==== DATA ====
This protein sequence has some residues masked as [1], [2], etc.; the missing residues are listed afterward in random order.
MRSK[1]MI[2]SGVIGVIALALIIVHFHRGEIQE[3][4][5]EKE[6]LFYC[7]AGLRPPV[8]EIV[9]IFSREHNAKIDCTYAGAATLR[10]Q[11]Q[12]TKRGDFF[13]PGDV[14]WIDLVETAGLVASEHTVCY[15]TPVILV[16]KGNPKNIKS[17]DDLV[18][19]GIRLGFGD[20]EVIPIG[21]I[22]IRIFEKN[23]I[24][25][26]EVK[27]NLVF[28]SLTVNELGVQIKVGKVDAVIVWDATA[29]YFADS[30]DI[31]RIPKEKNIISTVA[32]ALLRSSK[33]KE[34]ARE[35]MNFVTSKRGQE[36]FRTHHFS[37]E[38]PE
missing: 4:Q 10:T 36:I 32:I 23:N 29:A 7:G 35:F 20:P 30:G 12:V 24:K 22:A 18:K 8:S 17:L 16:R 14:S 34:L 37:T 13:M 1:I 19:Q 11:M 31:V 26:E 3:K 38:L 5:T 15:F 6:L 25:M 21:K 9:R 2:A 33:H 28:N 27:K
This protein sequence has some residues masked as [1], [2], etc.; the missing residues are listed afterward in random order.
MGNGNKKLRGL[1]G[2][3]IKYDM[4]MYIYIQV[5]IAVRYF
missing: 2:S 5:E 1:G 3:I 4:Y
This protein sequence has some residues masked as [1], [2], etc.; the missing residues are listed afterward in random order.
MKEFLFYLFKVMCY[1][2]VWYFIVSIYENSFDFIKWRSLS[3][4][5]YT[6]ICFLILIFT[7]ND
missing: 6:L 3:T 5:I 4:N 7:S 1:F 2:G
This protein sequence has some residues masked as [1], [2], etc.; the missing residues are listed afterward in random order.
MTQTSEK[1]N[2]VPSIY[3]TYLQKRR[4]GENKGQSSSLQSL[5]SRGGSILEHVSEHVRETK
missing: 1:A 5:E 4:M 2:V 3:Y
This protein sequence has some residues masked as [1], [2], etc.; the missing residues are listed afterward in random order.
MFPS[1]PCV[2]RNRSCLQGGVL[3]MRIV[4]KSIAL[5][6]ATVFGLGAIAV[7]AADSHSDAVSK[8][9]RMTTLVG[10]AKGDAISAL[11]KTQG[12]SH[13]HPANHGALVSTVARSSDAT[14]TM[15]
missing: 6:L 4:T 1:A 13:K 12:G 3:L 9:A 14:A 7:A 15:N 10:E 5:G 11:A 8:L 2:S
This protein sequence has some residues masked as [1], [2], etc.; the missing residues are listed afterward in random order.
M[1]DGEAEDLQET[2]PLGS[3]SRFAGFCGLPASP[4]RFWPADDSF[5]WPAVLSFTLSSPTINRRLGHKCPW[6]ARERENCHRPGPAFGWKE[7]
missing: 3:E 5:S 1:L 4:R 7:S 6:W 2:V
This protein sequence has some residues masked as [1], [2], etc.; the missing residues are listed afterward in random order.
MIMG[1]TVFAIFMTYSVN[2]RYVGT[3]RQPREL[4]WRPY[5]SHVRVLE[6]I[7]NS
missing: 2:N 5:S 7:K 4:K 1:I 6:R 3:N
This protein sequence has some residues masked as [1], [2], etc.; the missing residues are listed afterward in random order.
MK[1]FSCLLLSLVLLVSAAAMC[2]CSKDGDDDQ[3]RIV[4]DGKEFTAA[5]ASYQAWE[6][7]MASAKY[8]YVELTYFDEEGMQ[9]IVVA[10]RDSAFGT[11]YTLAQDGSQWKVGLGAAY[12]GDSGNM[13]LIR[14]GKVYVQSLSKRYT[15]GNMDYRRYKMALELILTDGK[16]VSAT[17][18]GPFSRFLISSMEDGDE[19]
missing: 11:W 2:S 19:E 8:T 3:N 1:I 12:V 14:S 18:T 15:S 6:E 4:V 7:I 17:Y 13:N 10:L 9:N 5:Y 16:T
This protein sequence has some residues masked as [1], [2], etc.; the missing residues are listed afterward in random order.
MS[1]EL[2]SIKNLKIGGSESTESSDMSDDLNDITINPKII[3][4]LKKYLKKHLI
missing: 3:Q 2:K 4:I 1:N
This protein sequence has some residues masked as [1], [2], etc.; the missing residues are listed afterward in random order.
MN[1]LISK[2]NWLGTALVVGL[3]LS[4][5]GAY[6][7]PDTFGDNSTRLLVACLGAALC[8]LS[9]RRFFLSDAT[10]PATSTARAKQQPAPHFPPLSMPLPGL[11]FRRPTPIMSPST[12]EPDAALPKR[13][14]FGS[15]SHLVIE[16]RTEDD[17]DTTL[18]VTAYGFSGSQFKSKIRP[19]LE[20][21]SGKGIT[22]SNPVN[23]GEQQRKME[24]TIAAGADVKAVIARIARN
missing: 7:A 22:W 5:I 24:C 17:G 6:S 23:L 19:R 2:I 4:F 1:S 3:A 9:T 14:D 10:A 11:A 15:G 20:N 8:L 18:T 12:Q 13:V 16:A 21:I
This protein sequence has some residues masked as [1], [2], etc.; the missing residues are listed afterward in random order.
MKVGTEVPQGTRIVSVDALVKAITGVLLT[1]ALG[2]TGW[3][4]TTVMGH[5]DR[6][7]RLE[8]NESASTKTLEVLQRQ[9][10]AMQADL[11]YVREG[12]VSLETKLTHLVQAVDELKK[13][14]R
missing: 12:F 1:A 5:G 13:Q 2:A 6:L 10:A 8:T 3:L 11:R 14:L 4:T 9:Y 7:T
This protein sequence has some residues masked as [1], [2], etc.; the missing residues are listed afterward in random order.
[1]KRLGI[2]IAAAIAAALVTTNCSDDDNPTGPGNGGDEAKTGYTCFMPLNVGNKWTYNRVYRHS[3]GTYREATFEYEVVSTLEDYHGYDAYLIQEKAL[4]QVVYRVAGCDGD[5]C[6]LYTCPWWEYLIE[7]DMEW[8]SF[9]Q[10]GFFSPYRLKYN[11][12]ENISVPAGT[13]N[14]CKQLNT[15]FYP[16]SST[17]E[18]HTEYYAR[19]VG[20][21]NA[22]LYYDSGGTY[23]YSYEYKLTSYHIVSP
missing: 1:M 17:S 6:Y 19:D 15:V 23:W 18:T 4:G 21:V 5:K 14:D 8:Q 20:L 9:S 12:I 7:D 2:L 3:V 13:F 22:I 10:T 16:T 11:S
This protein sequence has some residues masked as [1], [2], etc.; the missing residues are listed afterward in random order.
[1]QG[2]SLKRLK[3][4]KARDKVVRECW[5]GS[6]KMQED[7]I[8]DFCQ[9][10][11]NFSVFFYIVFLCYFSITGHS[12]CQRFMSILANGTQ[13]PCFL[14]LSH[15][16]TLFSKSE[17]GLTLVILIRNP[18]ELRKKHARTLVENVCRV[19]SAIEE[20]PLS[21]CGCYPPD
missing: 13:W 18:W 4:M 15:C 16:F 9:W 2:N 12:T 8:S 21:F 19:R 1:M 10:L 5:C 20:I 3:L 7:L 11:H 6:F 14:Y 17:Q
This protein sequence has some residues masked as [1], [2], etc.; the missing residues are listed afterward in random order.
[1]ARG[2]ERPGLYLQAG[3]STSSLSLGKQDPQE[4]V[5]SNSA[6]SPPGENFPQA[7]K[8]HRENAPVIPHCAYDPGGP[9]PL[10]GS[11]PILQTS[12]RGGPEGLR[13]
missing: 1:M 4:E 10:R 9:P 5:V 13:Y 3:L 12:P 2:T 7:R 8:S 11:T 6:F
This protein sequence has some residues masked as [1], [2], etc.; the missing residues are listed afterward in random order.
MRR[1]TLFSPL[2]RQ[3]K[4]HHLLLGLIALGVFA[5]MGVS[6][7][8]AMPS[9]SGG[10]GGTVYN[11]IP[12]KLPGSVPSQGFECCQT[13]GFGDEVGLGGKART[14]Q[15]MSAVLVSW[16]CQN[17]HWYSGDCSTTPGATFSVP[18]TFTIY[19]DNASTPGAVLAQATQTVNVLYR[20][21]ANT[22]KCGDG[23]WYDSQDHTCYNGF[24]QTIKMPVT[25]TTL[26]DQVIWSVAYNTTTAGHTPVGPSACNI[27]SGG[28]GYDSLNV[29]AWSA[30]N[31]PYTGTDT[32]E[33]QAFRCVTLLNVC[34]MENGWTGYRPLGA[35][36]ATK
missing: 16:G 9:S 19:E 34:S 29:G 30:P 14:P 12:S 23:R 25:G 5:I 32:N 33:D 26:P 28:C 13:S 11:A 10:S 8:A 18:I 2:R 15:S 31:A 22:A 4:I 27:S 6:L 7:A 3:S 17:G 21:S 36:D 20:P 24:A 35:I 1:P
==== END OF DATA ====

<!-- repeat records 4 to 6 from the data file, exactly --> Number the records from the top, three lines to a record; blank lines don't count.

This protein sequence has some residues masked as [1], [2], etc.; the missing residues are listed afterward in random order.
MTQTSEK[1]N[2]VPSIY[3]TYLQKRR[4]GENKGQSSSLQSL[5]SRGGSILEHVSEHVRETK
missing: 1:A 5:E 4:M 2:V 3:Y
This protein sequence has some residues masked as [1], [2], etc.; the missing residues are listed afterward in random order.
MFPS[1]PCV[2]RNRSCLQGGVL[3]MRIV[4]KSIAL[5][6]ATVFGLGAIAV[7]AADSHSDAVSK[8][9]RMTTLVG[10]AKGDAISAL[11]KTQG[12]SH[13]HPANHGALVSTVARSSDAT[14]TM[15]
missing: 6:L 4:T 1:A 13:K 12:G 3:L 9:A 14:A 7:A 15:N 10:E 5:G 11:A 8:L 2:S
This protein sequence has some residues masked as [1], [2], etc.; the missing residues are listed afterward in random order.
M[1]DGEAEDLQET[2]PLGS[3]SRFAGFCGLPASP[4]RFWPADDSF[5]WPAVLSFTLSSPTINRRLGHKCPW[6]ARERENCHRPGPAFGWKE[7]
missing: 3:E 5:S 1:L 4:R 7:S 6:W 2:V